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Christ at Work is a collection of papers written by Eastern Orthodox Christians and Melkite Catholics. It covers the topic of vocation (summons) from Orthodox perspective. Drawing on the Bible and the Fathers of the Church, this collection brings the concept of a proper vocation to our modern times. It is edited by Ann Mitsakos Bezzerides, and she wrote the introduction (don't be disappointed if you find the obligatory introduction a little dull, the chapters that follow get much better). The common theme which runs through these chapters is that, while all vocations are lawful, not all are helpful. Seek first His Kingdom. To seek God's Kingdom is not a matter of knowing the will of God; one must also do His will. We do not become spiritual by isolating our professional or social life, but by making all of life contribute in the Sprit; we give witness in our activities and daily life, not separately from it.
Today we have a variety of jobs and careers to chose from, and most have the possibility of being transformed into a positive image of life in Christ (with obvious exceptions; gamblers, pimps, prostitutes, drug dealers etc.) God has granted us gifts and talents, which we are obligated to use to God's glory, and we must use them wisely to gain our internal reward.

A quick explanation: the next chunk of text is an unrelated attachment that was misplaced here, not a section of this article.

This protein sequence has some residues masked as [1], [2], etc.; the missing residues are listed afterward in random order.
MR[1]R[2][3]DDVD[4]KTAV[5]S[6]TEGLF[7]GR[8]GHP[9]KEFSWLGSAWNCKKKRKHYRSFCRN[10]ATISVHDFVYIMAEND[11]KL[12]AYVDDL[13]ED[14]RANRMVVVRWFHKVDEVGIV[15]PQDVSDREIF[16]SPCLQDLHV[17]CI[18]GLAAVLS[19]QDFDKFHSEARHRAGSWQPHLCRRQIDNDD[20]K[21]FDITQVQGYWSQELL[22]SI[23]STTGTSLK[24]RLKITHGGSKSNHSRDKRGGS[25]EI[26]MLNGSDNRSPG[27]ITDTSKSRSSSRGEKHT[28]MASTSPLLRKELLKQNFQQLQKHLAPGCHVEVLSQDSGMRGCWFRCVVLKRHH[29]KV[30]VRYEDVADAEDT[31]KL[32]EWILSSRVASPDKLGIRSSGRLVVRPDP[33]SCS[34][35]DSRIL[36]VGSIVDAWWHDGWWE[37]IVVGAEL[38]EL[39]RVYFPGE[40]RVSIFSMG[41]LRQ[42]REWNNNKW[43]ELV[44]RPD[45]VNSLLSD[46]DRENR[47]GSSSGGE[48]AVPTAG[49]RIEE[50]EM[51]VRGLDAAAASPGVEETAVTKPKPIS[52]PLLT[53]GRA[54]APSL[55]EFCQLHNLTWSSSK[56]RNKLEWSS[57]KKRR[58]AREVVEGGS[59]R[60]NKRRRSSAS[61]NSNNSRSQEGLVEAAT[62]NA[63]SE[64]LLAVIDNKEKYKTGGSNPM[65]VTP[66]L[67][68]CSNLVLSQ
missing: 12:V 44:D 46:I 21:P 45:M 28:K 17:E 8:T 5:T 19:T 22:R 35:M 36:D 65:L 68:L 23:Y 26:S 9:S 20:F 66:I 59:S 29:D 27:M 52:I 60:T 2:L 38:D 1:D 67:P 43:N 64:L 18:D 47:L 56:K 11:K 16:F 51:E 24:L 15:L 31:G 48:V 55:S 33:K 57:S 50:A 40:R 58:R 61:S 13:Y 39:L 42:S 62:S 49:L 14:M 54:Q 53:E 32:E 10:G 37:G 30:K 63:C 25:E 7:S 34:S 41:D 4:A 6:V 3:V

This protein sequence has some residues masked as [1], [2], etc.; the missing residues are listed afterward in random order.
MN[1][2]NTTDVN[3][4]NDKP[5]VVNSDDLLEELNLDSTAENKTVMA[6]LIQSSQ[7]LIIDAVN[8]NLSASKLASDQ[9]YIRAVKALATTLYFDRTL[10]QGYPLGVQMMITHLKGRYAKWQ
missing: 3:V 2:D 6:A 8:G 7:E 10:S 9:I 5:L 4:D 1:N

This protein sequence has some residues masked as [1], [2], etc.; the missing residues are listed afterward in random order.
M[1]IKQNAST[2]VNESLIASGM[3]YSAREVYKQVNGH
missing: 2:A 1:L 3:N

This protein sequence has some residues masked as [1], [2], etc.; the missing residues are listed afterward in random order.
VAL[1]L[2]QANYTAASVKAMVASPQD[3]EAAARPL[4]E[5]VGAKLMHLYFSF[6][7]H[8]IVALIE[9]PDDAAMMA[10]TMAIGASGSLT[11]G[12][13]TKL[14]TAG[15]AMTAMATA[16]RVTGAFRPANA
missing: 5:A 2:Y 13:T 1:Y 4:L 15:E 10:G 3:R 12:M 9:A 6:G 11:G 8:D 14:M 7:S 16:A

Perhaps the best chapters are the last two; Stanly Harakas on Vocation and Ethics, and Paul Meyendorff on the Priesthood of the Laity. Harakas makes a case that spiritually and ethically, the occupation or role is not as important as the way in which Orthodox Christians approach those occupations. Our "call" is a call to the life in Christ, and we are to lead a life worthy of the calling.Read more ›
Extremely well written... exceptional well referenced... addressing all the most important issues... actionable. Implementation of the conclusions and rationale of this book are exactly what is required for Orthodoxy in North America to finally set aside its too frequent expressions of clericalism, passivity among the laity, and phyletism and to fully celebrate Orthodoxy-in-practice. Although this book addresses career, it does so in passing. The authors recognize that career is only one expression of what one does. It is in that larger arena that the authors do their work; therefore, those who do the dishes, sit in an incapacitated state in nursing homes, are "unemployed," in prison, in school, and generally outside the powerhouse of the Church can benefit as much (or possibly more) than others. This book is like an unlocked door in a prison. It is the responsibility of those of us who have discovered this "door" to "translate" it into action for ourselves and those we love.
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